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Join Us For Our Fifth Monthly Reader Meetup Next Wednesday, May 4

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Jaks has a great selection of libations and eats, and they offer *free* ketchup and mustard with any sandwich purchase. Photo: John Greenfield

We’re hosting our fifth monthly Streetsblog Chicago meetup and happy hour next Wednesday at Jaks Tap in the West Loop/UIC. Our meetups are a great opportunity to hang out and network with folks who are passionate about sustainable transportation and livable streets. Here’s the skinny:

Streetsblog Reader Meetup
Wednesday, May 4, 5:30-9 p.m.
Jaks Tap
901 W Jackson Blvd, Chicago

It’s a block or so north of the Blue Line’s UIC-Halsted Station and there’s a Divvy station right in front of the bar. We’ll be in the “Brewery Room”.

Meet Streetsblog Chicago editor John Greenfield (deputy editor Steven Vance is researching transportation in the Netherlands for a few months) and fellow readers — you know each other from the comments and social media.

We’ll have a few pints and talk about hot transportation and public space issues, be it Loop Link lane scofflaws, transit-oriented development equity issues, or whether or not the Soldier Field parking lot should be replaced by the Lucas Museum (no fist fights over that last topic, please).

We’ll be hanging out all evening, so come and go as you please. Hope to see you there!

Streetsblog USA
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After Big Push From Mayors, TIGER in Line For Slight Funding Boost

There’s good news out of the Senate committee responsible for doling out transportation funds.

The Indianapolis Cultural Trail was funded in part with a TIGER grant. Photo: Walk Indianapolis

Last week, the Senate Appropriations Committee okayed a small increase in TIGER funding, according to Stephen Lee Davis at Transportation for America. TIGER is the program that allows local governments to compete directly for transportation funds, circumventing state DOTs, and helps get a lot of walking, biking, and transit projects off the ground. It must be renewed every year, so its prospects are always in doubt.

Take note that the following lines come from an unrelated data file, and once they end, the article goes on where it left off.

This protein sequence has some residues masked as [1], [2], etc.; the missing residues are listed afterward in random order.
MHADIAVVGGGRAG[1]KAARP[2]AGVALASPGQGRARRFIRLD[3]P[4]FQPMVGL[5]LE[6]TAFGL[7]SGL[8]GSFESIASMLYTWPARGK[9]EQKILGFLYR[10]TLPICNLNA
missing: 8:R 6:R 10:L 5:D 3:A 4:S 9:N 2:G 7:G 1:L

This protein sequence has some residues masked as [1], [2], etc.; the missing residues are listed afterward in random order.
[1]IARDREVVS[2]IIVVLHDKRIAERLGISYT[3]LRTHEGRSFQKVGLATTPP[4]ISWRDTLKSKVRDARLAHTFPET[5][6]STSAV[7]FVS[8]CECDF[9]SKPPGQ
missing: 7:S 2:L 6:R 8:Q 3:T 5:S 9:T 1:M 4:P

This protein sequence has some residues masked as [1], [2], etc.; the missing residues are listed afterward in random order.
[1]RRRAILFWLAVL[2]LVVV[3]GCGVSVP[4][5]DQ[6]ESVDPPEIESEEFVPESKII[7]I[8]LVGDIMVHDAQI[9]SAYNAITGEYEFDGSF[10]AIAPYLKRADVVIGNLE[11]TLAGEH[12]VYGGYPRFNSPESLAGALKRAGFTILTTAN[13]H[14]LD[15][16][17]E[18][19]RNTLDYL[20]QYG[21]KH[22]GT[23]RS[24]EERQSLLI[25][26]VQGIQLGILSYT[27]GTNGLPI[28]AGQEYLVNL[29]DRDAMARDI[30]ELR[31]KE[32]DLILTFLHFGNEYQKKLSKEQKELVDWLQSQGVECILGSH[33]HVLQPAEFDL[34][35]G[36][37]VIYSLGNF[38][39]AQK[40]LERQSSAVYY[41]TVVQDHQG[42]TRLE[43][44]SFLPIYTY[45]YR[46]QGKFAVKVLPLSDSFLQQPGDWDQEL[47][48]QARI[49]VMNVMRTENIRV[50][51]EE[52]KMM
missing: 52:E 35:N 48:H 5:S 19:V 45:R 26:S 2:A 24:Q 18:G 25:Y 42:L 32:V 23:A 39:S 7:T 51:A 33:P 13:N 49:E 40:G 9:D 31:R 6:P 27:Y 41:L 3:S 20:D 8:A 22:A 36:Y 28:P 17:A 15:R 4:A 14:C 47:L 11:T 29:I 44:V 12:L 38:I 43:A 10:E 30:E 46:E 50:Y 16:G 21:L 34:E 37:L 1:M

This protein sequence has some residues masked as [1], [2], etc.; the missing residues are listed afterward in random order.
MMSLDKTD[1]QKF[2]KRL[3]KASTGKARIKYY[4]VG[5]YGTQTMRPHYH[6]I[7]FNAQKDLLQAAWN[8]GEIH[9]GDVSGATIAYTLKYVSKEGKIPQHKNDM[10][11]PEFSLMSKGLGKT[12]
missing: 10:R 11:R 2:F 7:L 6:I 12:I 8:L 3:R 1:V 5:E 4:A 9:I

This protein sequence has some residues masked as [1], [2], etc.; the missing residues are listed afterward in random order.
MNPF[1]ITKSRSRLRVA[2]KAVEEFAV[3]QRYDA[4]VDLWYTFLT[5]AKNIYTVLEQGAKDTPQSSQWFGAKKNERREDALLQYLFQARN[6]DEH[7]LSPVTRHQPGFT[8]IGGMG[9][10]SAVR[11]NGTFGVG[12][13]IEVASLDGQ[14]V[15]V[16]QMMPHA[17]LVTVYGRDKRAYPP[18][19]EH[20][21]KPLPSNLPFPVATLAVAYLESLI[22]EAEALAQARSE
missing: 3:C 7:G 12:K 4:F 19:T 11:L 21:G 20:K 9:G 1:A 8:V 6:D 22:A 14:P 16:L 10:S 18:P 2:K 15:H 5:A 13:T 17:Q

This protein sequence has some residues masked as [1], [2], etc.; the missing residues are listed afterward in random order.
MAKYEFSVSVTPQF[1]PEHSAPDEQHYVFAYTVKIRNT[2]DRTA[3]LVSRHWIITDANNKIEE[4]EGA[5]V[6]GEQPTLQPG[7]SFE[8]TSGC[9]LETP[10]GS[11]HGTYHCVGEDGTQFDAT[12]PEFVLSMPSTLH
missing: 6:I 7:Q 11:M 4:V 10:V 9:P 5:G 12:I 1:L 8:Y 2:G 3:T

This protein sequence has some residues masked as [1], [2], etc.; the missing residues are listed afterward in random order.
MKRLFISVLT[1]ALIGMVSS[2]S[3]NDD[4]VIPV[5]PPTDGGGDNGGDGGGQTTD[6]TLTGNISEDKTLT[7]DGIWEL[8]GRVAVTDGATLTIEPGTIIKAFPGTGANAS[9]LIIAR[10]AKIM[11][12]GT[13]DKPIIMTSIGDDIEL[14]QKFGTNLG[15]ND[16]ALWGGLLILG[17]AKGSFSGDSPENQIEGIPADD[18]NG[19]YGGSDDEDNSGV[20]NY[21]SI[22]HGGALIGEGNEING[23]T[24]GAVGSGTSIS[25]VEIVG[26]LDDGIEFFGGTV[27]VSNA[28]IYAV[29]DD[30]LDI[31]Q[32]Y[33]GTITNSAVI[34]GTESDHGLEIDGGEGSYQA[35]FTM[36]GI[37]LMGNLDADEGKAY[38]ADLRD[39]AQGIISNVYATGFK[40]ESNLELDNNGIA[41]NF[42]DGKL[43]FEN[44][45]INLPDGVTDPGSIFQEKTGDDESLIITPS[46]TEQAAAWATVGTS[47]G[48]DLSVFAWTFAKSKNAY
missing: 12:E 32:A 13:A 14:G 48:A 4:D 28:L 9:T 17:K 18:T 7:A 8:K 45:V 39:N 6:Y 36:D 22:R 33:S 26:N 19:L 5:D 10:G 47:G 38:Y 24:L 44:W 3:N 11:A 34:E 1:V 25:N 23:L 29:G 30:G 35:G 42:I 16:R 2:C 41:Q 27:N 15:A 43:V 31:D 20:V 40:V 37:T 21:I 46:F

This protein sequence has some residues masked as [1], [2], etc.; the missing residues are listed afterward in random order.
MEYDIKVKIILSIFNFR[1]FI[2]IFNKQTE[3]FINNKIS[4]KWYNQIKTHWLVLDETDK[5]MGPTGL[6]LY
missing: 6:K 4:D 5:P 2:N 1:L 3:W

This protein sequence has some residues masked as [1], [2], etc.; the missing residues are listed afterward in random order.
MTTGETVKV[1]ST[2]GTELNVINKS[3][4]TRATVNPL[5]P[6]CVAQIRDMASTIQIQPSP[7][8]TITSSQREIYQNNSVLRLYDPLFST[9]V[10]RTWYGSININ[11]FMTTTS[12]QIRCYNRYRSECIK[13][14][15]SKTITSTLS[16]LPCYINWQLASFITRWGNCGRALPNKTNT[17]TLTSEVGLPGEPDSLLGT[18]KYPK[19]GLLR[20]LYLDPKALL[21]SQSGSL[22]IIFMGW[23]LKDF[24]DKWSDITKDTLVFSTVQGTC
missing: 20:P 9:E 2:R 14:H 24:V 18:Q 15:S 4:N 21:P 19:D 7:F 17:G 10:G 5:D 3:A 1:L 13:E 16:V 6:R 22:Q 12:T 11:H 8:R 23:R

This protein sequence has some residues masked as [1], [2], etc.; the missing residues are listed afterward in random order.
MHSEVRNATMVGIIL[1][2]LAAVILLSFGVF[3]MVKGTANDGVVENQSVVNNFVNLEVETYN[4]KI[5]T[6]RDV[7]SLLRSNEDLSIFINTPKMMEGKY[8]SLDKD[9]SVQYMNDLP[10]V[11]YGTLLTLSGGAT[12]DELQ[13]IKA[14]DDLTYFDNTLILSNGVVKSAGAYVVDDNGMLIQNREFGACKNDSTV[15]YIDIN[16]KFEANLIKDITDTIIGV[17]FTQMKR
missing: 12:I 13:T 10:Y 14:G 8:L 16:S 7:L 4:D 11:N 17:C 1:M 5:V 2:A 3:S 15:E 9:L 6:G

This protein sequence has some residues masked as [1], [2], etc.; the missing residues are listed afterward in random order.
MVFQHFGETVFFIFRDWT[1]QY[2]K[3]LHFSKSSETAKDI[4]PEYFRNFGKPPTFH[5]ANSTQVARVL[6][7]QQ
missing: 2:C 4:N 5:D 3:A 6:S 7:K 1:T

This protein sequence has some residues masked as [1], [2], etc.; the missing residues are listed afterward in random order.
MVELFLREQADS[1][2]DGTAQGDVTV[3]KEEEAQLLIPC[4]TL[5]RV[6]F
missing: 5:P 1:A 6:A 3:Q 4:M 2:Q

If approved by the full Senate and House, the committee’s proposal would set TIGER funding at $525 million, a $25 million increase over the previous year’s budget.

Elected officials and civic leaders across the U.S. campaigned for funding TIGER. A letter signed by 25 mayors — including the mayors of Tallahassee, Kansas City, and Anchorage, Alaska — urge lawmakers to continue the program [PDF], noting that applications for TIGER grants have typically exceeded available funds by a factor of 10.

T4A’s Davis said the bill could be brought to a floor vote sometime this week. The same bill would also authorize $2.3 billion for New Starts, the grant program that funds major transit expansion projects, and $1.4 billion for passenger rail. Those funding levels are in line with what was laid out in the most recent federal transportation law.

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No, Cappleman Is Not Against the Right-Turn Ban at Halsted/Broadway

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Looking west at the slip lane that was closed by the addition of “No Right Turn” and “Do Not Enter” signs. Photo: John Greenfield

Yesterday 46th Ward Alderman James Cappleman sent out a bulletin to constituents that included an update on the recently implemented right-turn ban from northbound Halsted to southbound Broadway in Lakeview. The Chicago Department of Transportation installed “Do Not Enter” and “No Right Turn” signs there in order to eliminate a slip lane and improve safety for pedestrians. The alderman wrote:

A number of residents and business owners have sent in letters to the 46th Ward office to protest CDOT’s plan to close this lane. Ald. Cappleman supports the request of the neighbors [emphasis added] and has forwarded their complaints to CDOT. CDOT is continuing to research this area and will provide more detailed findings regarding the use and safety of this intersection within the next 2 months. Ald. Cappleman will keep residents updated on this.